Establishing Safety Margins and Reliaility
A common way to establish safety margins and reliability for new products, systems, materials, substances, and equipment is to use a vibration table. A Vibratory Testing Table is used across several industries, such as building and construction, life sciences, materials and chemicals, manufacturing, aerospace and defense, energy, and automotive, to apply controlled degrees of vibration to items. Testing can be done with liquids, solids, and gasses to determine at what point a test subject will be destroyed. Taking items to their limits will help determine what improvements need to be made, where and when the use of the item is beneficial, and which materials can be used in different applications.
In building and construction, for example, it is important to know how much movement a specific steel beam can withstand and still hold up a wall or floor. A vibratory table can be used to simulate the force of strong winds, earthquakes, excessive noise, or collisions from vehicles. The beam is attached to an accelerometer and placed on the vib table. The testing conducted will create the real environment in which the beam will be placed. Measurements are taken throughout the testing as movement and noise frequencies are increased. The results will indicate the maximum capacity of the steel beam, and determine how reliable it will be, and in what applications is will be best suited. That particular beam may be perfect for sheds, ranch-style homes, and a small hotel. It may be dangerous to use in known earthquake zones, or buildings with more than three levels.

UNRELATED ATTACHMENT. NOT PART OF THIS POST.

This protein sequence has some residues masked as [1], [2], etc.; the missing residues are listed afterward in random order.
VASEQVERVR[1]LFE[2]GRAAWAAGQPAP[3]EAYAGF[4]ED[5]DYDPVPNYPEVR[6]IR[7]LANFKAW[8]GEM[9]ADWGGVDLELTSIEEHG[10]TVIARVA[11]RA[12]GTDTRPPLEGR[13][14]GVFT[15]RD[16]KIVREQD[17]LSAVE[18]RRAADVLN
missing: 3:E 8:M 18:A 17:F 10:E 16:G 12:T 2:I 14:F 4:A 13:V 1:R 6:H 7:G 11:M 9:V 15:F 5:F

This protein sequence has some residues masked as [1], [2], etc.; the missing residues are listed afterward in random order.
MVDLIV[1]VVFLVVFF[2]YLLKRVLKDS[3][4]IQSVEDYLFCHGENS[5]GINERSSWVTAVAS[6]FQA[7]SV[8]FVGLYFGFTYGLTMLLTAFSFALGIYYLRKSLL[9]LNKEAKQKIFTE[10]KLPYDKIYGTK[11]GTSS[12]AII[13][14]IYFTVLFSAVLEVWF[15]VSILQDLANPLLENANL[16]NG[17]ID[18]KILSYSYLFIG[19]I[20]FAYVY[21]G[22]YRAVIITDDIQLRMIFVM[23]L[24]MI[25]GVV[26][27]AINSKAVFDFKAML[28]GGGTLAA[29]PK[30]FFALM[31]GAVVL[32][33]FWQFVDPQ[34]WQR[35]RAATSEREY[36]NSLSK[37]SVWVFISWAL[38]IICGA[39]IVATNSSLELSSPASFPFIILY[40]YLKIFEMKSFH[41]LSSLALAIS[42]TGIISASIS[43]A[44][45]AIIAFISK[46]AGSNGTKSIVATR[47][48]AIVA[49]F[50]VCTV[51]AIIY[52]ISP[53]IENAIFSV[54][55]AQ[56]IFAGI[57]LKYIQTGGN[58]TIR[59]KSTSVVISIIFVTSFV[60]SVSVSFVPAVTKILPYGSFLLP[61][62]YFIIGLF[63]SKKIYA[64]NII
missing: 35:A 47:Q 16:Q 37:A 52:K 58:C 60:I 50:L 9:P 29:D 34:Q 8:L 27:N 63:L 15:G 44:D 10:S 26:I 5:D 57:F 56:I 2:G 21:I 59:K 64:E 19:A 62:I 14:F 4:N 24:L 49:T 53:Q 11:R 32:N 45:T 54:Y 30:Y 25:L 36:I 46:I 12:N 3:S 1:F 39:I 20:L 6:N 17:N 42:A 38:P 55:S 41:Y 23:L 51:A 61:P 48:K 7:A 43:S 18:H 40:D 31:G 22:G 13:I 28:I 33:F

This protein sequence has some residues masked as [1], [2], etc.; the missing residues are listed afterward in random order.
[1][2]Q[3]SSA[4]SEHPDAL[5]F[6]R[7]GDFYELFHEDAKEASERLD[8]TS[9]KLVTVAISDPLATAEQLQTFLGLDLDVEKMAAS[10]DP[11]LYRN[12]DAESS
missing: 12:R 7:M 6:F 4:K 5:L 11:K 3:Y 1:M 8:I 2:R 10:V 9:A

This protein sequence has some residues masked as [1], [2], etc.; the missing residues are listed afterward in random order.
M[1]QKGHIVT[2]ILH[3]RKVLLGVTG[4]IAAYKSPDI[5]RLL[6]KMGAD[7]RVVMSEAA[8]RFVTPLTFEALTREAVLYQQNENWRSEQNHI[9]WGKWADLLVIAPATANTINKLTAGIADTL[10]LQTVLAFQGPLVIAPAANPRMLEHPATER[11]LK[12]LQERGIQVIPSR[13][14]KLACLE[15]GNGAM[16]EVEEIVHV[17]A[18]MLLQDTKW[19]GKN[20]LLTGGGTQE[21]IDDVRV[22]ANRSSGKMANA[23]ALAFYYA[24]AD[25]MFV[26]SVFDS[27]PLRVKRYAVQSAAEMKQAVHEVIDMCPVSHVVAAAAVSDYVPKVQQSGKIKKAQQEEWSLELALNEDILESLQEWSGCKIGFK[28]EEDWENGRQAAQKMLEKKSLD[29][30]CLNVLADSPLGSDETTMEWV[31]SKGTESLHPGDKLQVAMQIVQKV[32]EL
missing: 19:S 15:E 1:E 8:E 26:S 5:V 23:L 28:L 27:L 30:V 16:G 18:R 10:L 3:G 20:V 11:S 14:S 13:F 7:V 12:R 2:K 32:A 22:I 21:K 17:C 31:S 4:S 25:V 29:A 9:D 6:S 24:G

There are three basic approaches to testing. Swept-sine testing moves a frequency back and forth along the table. Random testing provides different frequencies of a noise source to represent the environment. Introduction to frequencies is at certain intervals, rather than delivered continuously. Classic shock testing releases high level shock pulses, either continuously or at intervals, until the item is destroyed. The operating system for low frequency testing is hydraulic force, and high frequency testing is completed using an electro-dynamic system. That consists of a fixed magnetic field and a moving coil. Audio power is brought to appropriate levels with specially designed amplifiers. Tables are available in many sizes and strengths to accommodate the desired force used on test subjects. Small ones, for example, are used for electronics, parts, or small samples of materials. Portable ones are available for field testing, such as pipes and joints. Large and powerful tables are mostly used in manufacturing, defense, energy, and aerospace applications.